According to the World Health Organization, the problem exists worldwide.12 1,4-dioxane is a potent environmental poison, listed as possibly carcinogenic and having organ toxicity, especially on the respiratory system, liver and kidneys.13 It is also a skin and eye irritant and a common ingredient in shampoos.
As the FDA does not require manufacturers to list all chemicals in their ingredients, it can be difficult to tell if the product you’re using contains this solvent, or any other chemical of concern. You may search your products on the EWG’s Skin Deep database to see what chemicals are used.14
Another chemical commonly found in your personal care products that leaches into groundwater, poisoning your drinking supply, is parabens. These chemicals are widely used in cosmetics and other personal care products to preserve the product and prevent the growth of bacteria, yeast and mold.15 They are also endocrine disruptors as they mimic estrogen in the body and disrupt your own hormonal system.
Parabens easily react with free chlorine resulting in halogenated by-products not easily filtered from your drinking water and more persistent in the environment than the original paraben species.16 Parabens have been found in groundwater in multiple areas around the U.S. as they are commonly used and disposed of in wastewater and garbage.17
1,4 Dioxane May Be Absorbed and Consumed
1,4-Dioxane is a common ingredient in shampoos or body baths that suds well. In 2013 the EPA conducted their own risk assessment and found it was “likely to be carcinogenic to humans.”18 The Centers for Disease Control and Prevention (CDC) determined you may be exposed to the chemical in the air, on your skin or consumed in the water you drink.19 The chemical is readily absorbed through your lungs and gastrointestinal tract but less noticeably through your skin.
At lower doses, such as exposure on your skin or at low concentrations through your gastrointestinal tract, your body readily absorbs the chemical. At higher doses your body excretes the excess through your lungs and kidneys and it is eliminated without accumulating.20 As far back as the 1970s the CDC measured 1,4-dioxane in municipal water supplies at levels of 1 parts per billion (ppb).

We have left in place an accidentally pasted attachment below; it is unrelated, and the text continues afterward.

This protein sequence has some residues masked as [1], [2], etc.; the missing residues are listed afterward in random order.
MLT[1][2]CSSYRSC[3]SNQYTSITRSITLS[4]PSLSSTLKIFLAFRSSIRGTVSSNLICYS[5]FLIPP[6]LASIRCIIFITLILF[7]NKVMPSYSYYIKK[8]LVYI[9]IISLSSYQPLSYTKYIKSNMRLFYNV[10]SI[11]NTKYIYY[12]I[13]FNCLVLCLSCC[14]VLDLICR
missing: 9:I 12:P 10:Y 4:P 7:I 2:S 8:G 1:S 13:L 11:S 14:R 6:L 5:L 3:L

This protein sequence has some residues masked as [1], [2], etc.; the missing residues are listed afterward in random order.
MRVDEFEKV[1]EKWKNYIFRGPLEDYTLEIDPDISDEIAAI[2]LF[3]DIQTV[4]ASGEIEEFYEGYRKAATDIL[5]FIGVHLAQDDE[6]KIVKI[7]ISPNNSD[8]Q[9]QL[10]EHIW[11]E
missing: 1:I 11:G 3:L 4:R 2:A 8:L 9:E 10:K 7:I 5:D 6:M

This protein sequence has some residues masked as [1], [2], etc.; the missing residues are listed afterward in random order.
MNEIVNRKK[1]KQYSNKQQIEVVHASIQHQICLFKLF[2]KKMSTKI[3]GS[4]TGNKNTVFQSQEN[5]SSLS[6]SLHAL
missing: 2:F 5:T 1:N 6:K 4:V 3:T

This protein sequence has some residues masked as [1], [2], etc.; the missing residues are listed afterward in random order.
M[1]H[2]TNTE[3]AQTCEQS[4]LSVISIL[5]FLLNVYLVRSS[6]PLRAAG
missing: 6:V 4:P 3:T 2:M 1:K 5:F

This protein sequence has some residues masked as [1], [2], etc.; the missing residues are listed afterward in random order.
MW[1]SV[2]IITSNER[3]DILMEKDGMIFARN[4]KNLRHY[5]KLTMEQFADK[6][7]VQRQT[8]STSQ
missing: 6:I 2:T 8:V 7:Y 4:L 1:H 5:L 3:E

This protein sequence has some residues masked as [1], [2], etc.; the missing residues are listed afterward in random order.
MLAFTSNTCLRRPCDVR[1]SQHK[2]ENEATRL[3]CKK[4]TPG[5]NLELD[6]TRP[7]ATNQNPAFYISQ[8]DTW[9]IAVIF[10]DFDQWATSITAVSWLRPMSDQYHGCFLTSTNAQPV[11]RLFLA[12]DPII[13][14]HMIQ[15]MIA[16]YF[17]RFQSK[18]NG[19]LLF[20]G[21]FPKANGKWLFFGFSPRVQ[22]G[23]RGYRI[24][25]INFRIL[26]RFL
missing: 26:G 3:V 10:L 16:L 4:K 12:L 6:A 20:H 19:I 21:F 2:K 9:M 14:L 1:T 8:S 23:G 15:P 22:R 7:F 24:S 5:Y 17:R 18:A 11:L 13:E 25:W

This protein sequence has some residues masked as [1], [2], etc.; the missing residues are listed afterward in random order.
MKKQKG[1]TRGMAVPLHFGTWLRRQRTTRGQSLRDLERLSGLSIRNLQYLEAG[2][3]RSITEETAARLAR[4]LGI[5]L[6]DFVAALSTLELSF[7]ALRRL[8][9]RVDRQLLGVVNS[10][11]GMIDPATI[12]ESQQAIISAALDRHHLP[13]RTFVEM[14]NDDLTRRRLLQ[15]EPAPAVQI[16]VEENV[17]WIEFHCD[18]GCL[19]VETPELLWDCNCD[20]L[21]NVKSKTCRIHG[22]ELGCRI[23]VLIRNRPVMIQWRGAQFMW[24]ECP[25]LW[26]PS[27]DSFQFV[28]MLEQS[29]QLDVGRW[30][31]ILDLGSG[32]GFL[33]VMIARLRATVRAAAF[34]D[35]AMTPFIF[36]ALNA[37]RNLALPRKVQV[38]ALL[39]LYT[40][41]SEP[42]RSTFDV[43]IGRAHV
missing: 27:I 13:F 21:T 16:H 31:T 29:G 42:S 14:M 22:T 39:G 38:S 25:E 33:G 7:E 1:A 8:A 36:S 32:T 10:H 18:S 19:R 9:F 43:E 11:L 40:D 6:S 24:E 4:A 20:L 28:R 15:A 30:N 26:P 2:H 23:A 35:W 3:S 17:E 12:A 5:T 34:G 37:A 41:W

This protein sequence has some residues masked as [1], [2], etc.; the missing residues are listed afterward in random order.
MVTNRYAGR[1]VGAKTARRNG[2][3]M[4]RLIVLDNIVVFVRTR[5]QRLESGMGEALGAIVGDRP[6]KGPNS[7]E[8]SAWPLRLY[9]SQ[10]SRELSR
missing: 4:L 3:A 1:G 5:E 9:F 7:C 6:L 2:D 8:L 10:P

In 1988 California placed 1,4-dioxane on their official list of cancer-causing chemicals as they recognized the dangers it posed for their citizens. Every year the EPA does an evaluation of chemicals currently in use, following the mandate of the Toxic Substances Control Act law passed in 1976.
In coming months the EPA will be evaluating 10 toxic chemicals, including 1,4-dioxane.21 However, the agency has not yet made the decision to regulate the chemical under the Safe Drinking Water Act that controls levels of chemicals found in your drinking water. EWG senior scientist David Andrew commented on the planned evaluation by the EPA of 1,4-dioxane, saying:22
“For a chemical to rise to the top of this [TSCA] list really raises alarm bells about the potential environmental contamination, as well as the residual health effects,”
The EPA has currently set a limit of 0.35 parts per billion (ppb) in public water supplies to mitigate cancer risk, but this is not a legal limit. An EPA database shows that 27 states now have levels of 1,4-dioxane at levels higher than this, increasing your risk of absorption through your skin when bathing and showering — a route your body readily accepts.